The Comparative Literature Undergraduate Journal

A Premier Humanities Research Journal at the University of California, Berkeley

Note From the Editor in Chief

This semester, the CLUJ staff proudly presents four pieces of exceptionally well-written work. The authors featured in this issue have all succeeded in carrying out thoughtful examinations of the tools used in academic discourse: reading, writing, interpretation, and expression. The diversity of their subjects—ranging from Rashi’s treatment of Biblical verse to the popularity of the zombie—provides a wonderful example of just how expansive the field of comparative literature can be. Through extensive research and thorough analysis, these authors have produced a series of discussions that are original, thoughful, and sure to satisfy the appetites of inquisitive minds.

In “Comparative Analysis of New Critical Principles and Rashi’s Interpretive Methods,” Rachel Frommer discusses the similarities between New Criticism and the interpretive program of Rashi. In doing so, she conducts a thorough exploration of the methods’ approaches to finding meaning in textual content and reveals significant parallels in their usage.

In “The Conversion of the Gaze in the Work of Georges Perec,” Austin Sarfan examines the work of French author Georges Perec in order to demonstrate a link between writing and spiritual exercise in philosophy. Identifying said exercise as the “conversion of the gaze,” Sarfan seeks to explain how seeing the world differently—releasing ourselves from the habits that limit our perspectives—is in and of itself a spiritual exercise.

Shawn Flickner, in “The Russian Dead: Ayn Rand and Mikhail Bakhtin in World War Z,” examines the question of why the zombie has become such a popular figure in contemporary media. Employing the distinctive ideologies of Ayn Rand and Mikhail Bakhtin, he offers an explanation for the proliferation of the now-ubiquitous undead figures: They provide carnivalesque equality in an environment plagued by inequality.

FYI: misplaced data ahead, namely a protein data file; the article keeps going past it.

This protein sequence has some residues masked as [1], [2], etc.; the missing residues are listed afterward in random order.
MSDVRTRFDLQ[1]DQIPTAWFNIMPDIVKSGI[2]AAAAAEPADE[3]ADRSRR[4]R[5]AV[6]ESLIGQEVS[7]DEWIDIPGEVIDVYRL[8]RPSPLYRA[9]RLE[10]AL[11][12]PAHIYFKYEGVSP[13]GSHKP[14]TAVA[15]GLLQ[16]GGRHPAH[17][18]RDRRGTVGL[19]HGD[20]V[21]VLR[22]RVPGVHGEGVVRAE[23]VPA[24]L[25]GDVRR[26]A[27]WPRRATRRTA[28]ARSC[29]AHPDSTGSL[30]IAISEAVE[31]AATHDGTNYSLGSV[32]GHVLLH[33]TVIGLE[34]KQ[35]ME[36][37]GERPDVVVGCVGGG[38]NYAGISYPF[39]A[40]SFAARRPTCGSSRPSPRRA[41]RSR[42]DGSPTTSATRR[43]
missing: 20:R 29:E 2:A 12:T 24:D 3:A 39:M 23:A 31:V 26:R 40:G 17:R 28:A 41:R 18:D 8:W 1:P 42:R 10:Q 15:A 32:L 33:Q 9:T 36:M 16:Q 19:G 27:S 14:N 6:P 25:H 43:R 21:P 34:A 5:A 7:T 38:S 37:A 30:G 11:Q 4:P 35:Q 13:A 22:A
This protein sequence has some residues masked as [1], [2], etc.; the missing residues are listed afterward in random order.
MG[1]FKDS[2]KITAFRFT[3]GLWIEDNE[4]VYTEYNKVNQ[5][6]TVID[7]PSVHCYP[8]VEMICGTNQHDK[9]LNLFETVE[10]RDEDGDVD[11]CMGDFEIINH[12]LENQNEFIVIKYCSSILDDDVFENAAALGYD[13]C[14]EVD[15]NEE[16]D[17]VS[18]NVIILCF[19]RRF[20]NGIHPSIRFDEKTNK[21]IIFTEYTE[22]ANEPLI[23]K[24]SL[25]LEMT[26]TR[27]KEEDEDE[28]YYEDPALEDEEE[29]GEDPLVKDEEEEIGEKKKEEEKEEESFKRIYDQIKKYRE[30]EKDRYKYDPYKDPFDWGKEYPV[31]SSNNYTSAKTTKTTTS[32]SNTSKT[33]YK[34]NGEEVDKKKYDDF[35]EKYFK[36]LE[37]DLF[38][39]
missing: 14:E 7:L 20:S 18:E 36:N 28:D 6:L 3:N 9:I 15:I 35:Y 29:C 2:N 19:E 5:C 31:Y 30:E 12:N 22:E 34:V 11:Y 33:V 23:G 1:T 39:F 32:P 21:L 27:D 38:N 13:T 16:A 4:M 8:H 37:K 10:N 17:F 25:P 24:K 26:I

Doron Darnov, in “Inscription: Virtual (Hyper)Reality and the Observing Subject,” dissects the cultural relevance of virtual reality. He exmaines its roots in visual history and traces the path it takes towards becoming a force that rivals the imagination in terms of sensory stimulation. Through a discussion of Baudrillard’s hyperreality, Darnov aims to shed light on the relationship between the virtual realm and its observers.

This issue was compiled thanks to the hard work of CLUJ’s editorial team. Their contributions were, as always, crucial to the success of this journal. As I am graduating and vacating my position within CLUJ, I would like to add a few more words of gratitude to my fellow staff members. I joined this journal during my first semester at UC Berkeley, and seeing it grow over the years has been an incredible honor. I’m grateful for the friends I’ve made, the submissions I’ve had the pleasure of reading, and the experience of being a part of such a passionate and welcoming community. To our readers and all of the members of CLUJ, past and present: Thank you. I look forward to seeing CLUJ soar to even greater heights.

Without further ado, I introduce to you the Spring 2016 issue of CLUJ.

Happy reading,

Tina Nguyen